According to the SO, Markit’s alleged refusal constituted a decision of an association of undertakings which restricted potential competition within the meaning of Article 101 of the Treaty and Article 53 of the EEA Agreement.

3.   The Main Content of the Offered Commitments


Markit does not agree with the preliminary conclusions of the SO. Markit has nevertheless offered behavioural and organisational commitments pursuant to Article 9 of Regulation (EC) No 1/2003 to meet the Commission’s preliminary competition concerns. The key elements of the commitments are described below.

(a)   Behavioural Commitments


As regards licensing, Markit commits to act and grant licences in a fair, reasonable and non-discriminatory (FRAND) manner in response to requests for licences to create and/or trade exchange-traded financial products (including swaps, futures and options products) based on an iTraxx or CDX index, or a successor product. To the extent that an existing licence issued by Markit still excludes the use of an Index for exchange trading, Markit commits to amend such licence or to offer a new one on FRAND terms and conditions. Markit may decline a request for an Index licence on FRAND terms and conditions:


where the proposed exchange-traded product creates significant legal or regulatory risks or very significant reputational risks for Markit and/or for the Indices which cannot adequately be addressed by a disclaimer or other contractual provisions; or


where the trading venue has insufficient experience and resources to develop and launch the proposed exchange-traded product. The launch of a new product does not in itself constitute insufficient experience.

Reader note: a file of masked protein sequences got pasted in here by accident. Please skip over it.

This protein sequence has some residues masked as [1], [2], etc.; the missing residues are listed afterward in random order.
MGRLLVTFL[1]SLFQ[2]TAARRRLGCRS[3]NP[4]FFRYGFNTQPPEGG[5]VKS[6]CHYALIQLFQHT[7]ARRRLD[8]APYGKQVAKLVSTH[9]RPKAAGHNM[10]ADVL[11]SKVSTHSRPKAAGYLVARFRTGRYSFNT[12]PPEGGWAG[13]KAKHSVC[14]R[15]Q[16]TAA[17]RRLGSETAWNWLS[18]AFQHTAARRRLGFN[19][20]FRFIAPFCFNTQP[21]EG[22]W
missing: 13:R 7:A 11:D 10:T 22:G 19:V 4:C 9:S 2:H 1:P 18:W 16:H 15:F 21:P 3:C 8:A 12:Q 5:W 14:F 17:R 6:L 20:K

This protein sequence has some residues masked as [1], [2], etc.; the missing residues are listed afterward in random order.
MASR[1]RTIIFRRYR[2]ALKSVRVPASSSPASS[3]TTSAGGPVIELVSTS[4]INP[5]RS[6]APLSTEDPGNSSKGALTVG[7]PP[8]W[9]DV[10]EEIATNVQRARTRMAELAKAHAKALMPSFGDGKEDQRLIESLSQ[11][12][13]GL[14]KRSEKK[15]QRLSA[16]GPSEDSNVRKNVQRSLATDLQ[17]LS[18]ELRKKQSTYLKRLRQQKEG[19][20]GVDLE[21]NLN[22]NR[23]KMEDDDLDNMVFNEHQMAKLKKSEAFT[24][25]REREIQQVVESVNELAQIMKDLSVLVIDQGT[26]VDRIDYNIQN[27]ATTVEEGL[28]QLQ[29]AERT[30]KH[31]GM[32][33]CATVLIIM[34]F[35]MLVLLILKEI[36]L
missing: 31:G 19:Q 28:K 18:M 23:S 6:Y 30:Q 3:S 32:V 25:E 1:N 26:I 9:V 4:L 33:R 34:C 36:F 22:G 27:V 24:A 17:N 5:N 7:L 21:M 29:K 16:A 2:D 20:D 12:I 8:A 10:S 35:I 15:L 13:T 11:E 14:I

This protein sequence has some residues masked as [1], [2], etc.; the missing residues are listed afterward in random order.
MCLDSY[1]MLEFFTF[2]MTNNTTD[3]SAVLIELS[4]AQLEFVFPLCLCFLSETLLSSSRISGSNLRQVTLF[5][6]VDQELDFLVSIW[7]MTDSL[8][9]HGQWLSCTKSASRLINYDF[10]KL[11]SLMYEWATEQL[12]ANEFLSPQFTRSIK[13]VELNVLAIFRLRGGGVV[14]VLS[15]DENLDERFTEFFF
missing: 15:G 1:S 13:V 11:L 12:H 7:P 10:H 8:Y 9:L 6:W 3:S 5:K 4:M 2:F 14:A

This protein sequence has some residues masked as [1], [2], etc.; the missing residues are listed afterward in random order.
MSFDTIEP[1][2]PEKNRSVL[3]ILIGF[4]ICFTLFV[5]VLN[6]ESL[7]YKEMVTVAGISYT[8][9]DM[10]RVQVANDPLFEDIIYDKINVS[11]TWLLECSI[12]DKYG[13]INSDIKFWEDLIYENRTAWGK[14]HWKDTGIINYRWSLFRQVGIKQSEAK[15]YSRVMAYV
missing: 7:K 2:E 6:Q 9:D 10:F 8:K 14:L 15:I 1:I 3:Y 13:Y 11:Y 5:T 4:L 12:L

Where an existing licence contains an exclusivity period, the commitments will only apply after expiry of any mandatory exclusivity period, to the extent that the commitments and the exclusivity terms are incompatible. New exclusivity periods may not be granted. The FRAND commitment does not prevent Markit from granting preferential or advantageous terms for an initial period of no more than two years if the creation and development of a new product based on an index requires material up-front investments and if comparable entrants are treated similarly.


Markit will seek to reach agreement with a requesting party within three months of each FRAND licence request, but such negotiation period may under certain circumstances be extended to six months. Once Article 37(1) MIFIR (3) enters into application, such negotiating period may not exceed the duration foreseen under the Regulation, currently three months. If parties are unable to agree terms and conditions by the end of the negotiation period, the requesting party may request in writing to Markit that the matter be submitted to independent third party arbitration for deciding the appropriate procedure and method for determining FRAND terms and conditions.


Disputes concerning the determination of FRAND terms, or those arising from the refusal to grant a licence on the basis of the considerations set out in paragraph (8) (a) and (b) above, will be submitted to arbitration by a three-member arbitration panel whose decision shall be binding. The arbitration will be governed by the laws of England and Wales and be subject to the rules of the London Court of International Arbitration. If the arbitrators do not render a decision within nine months, the requesting party may submit the matter to the courts of England and Wales.

(b)   Organisational Commitments


Markit commits to enlarging membership of its two remaining CDS Index Advisory Committees (IMC and CDX) (‘the committees’), which will include a range of relevant market participants other than CDS dealers. The committees will have at least 25 members, including up to four market makers in either the Index or the underlying market that are not large dealers, at least six non-dealer buy-side firms or other asset managers and at least five trading platforms, exchanges, clearing houses or similarly interested market participants. Members will serve for up to two years (extension possible), membership will rotate, and at least 50 % of the initial members within each category shall change after the first year.